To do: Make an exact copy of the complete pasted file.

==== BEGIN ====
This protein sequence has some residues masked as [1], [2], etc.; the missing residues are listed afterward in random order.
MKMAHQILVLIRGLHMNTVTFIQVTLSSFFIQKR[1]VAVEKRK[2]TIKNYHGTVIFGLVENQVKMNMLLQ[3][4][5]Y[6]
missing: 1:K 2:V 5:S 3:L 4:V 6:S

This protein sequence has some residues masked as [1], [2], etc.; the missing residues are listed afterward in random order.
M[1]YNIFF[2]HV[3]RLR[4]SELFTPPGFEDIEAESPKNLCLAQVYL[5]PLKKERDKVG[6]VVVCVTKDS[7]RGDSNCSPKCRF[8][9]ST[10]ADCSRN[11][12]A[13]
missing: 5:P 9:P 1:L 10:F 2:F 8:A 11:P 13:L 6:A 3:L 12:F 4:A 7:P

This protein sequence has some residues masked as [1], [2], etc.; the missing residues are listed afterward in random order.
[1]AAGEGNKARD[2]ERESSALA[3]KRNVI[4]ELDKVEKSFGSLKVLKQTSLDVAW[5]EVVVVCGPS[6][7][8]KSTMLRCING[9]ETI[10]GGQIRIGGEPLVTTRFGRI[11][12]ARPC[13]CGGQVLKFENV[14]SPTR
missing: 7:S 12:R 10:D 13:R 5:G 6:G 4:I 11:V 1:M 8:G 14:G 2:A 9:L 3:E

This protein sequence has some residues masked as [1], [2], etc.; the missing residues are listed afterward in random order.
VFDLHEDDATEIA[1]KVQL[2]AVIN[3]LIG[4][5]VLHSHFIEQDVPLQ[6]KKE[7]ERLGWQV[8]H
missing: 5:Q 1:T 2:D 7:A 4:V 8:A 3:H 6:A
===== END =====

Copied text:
This protein sequence has some residues masked as [1], [2], etc.; the missing residues are listed afterward in random order.
MKMAHQILVLIRGLHMNTVTFIQVTLSSFFIQKR[1]VAVEKRK[2]TIKNYHGTVIFGLVENQVKMNMLLQ[3][4][5]Y[6]
missing: 1:K 2:V 5:S 3:L 4:V 6:S

This protein sequence has some residues masked as [1], [2], etc.; the missing residues are listed afterward in random order.
M[1]YNIFF[2]HV[3]RLR[4]SELFTPPGFEDIEAESPKNLCLAQVYL[5]PLKKERDKVG[6]VVVCVTKDS[7]RGDSNCSPKCRF[8][9]ST[10]ADCSRN[11][12]A[13]
missing: 5:P 9:P 1:L 10:F 2:F 8:A 11:P 13:L 6:A 3:L 12:F 4:A 7:P

This protein sequence has some residues masked as [1], [2], etc.; the missing residues are listed afterward in random order.
[1]AAGEGNKARD[2]ERESSALA[3]KRNVI[4]ELDKVEKSFGSLKVLKQTSLDVAW[5]EVVVVCGPS[6][7][8]KSTMLRCING[9]ETI[10]GGQIRIGGEPLVTTRFGRI[11][12]ARPC[13]CGGQVLKFENV[14]SPTR
missing: 7:S 12:R 10:D 13:R 5:G 6:G 4:I 11:V 1:M 8:G 14:G 2:A 9:L 3:E

This protein sequence has some residues masked as [1], [2], etc.; the missing residues are listed afterward in random order.
VFDLHEDDATEIA[1]KVQL[2]AVIN[3]LIG[4][5]VLHSHFIEQDVPLQ[6]KKE[7]ERLGWQV[8]H
missing: 5:Q 1:T 2:D 7:A 4:V 8:A 3:H 6:A